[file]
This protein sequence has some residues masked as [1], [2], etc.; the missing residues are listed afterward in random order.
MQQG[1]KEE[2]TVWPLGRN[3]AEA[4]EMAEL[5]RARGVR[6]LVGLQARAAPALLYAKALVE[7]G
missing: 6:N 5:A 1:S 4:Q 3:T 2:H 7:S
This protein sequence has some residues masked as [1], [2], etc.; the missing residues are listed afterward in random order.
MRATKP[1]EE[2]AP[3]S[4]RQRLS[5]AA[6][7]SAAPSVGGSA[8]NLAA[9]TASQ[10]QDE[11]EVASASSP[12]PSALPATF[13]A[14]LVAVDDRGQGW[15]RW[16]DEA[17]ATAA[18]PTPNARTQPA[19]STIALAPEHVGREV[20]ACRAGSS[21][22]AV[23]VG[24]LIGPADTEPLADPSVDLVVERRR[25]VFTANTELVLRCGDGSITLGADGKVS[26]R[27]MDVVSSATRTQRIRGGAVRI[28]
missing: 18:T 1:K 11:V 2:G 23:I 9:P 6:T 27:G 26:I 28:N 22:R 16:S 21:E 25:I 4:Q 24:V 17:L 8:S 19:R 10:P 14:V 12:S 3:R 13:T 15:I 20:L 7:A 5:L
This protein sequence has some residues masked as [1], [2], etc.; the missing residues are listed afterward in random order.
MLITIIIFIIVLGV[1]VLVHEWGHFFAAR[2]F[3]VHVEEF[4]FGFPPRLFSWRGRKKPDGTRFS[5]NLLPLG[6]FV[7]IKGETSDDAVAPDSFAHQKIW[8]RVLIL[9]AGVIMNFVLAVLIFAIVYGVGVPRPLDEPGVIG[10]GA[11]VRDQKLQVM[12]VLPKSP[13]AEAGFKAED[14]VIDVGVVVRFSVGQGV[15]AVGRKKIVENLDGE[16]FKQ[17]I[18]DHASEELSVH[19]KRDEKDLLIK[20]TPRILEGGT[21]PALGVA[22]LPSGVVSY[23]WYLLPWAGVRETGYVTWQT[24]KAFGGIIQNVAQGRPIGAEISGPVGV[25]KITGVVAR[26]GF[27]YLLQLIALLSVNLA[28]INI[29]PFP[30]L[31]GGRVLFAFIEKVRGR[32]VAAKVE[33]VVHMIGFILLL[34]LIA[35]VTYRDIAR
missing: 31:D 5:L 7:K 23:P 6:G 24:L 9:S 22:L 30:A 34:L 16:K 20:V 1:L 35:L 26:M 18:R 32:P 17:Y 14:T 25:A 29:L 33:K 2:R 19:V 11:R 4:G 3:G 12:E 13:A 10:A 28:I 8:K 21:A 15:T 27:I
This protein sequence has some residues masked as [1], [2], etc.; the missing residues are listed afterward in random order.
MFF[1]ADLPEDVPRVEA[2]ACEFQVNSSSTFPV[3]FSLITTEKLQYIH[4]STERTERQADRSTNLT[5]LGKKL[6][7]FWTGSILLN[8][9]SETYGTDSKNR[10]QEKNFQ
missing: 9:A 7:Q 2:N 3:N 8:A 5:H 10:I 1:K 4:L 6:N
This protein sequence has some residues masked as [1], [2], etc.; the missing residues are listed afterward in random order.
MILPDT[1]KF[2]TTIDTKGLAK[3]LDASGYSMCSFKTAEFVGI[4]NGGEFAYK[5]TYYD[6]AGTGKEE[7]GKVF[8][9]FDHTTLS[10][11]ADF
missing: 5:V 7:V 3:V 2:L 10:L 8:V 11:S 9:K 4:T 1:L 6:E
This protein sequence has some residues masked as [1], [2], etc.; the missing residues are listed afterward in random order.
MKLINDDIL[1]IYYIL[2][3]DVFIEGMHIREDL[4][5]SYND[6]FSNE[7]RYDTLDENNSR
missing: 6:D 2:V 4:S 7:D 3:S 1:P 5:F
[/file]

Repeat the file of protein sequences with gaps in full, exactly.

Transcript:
This protein sequence has some residues masked as [1], [2], etc.; the missing residues are listed afterward in random order.
MQQG[1]KEE[2]TVWPLGRN[3]AEA[4]EMAEL[5]RARGVR[6]LVGLQARAAPALLYAKALVE[7]G
missing: 6:N 5:A 1:S 4:Q 3:T 2:H 7:S
This protein sequence has some residues masked as [1], [2], etc.; the missing residues are listed afterward in random order.
MRATKP[1]EE[2]AP[3]S[4]RQRLS[5]AA[6][7]SAAPSVGGSA[8]NLAA[9]TASQ[10]QDE[11]EVASASSP[12]PSALPATF[13]A[14]LVAVDDRGQGW[15]RW[16]DEA[17]ATAA[18]PTPNARTQPA[19]STIALAPEHVGREV[20]ACRAGSS[21][22]AV[23]VG[24]LIGPADTEPLADPSVDLVVERRR[25]VFTANTELVLRCGDGSITLGADGKVS[26]R[27]MDVVSSATRTQRIRGGAVRI[28]
missing: 18:T 1:K 11:V 2:G 23:I 9:P 6:T 27:G 26:I 28:N 22:R 16:S 21:E 25:I 4:Q 24:V 17:L 8:S 19:R 10:P 14:V 12:S 3:R 13:T 15:I 20:L 7:A 5:L
This protein sequence has some residues masked as [1], [2], etc.; the missing residues are listed afterward in random order.
MLITIIIFIIVLGV[1]VLVHEWGHFFAAR[2]F[3]VHVEEF[4]FGFPPRLFSWRGRKKPDGTRFS[5]NLLPLG[6]FV[7]IKGETSDDAVAPDSFAHQKIW[8]RVLIL[9]AGVIMNFVLAVLIFAIVYGVGVPRPLDEPGVIG[10]GA[11]VRDQKLQVM[12]VLPKSP[13]AEAGFKAED[14]VIDVGVVVRFSVGQGV[15]AVGRKKIVENLDGE[16]FKQ[17]I[18]DHASEELSVH[19]KRDEKDLLIK[20]TPRILEGGT[21]PALGVA[22]LPSGVVSY[23]WYLLPWAGVRETGYVTWQT[24]KAFGGIIQNVAQGRPIGAEISGPVGV[25]KITGVVAR[26]GF[27]YLLQLIALLSVNLA[28]INI[29]PFP[30]L[31]GGRVLFAFIEKVRGR[32]VAAKVE[33]VVHMIGFILLL[34]LIA[35]VTYRDIAR
missing: 31:D 5:L 7:K 23:P 6:G 24:L 9:S 22:L 30:A 34:L 16:K 20:V 1:L 35:L 26:M 18:R 32:P 17:Y 14:T 25:A 29:L 33:K 2:R 19:V 11:R 4:G 3:G 12:E 13:A 10:A 28:I 8:K 21:A 15:T 27:I
This protein sequence has some residues masked as [1], [2], etc.; the missing residues are listed afterward in random order.
MFF[1]ADLPEDVPRVEA[2]ACEFQVNSSSTFPV[3]FSLITTEKLQYIH[4]STERTERQADRSTNLT[5]LGKKL[6][7]FWTGSILLN[8][9]SETYGTDSKNR[10]QEKNFQ
missing: 9:A 7:Q 2:N 3:N 8:A 5:H 10:I 1:K 4:L 6:N
This protein sequence has some residues masked as [1], [2], etc.; the missing residues are listed afterward in random order.
MILPDT[1]KF[2]TTIDTKGLAK[3]LDASGYSMCSFKTAEFVGI[4]NGGEFAYK[5]TYYD[6]AGTGKEE[7]GKVF[8][9]FDHTTLS[10][11]ADF
missing: 5:V 7:V 3:V 2:L 10:L 8:V 11:S 9:K 4:T 1:L 6:E
This protein sequence has some residues masked as [1], [2], etc.; the missing residues are listed afterward in random order.
MKLINDDIL[1]IYYIL[2][3]DVFIEGMHIREDL[4][5]SYND[6]FSNE[7]RYDTLDENNSR
missing: 6:D 2:V 4:S 7:D 3:S 1:P 5:F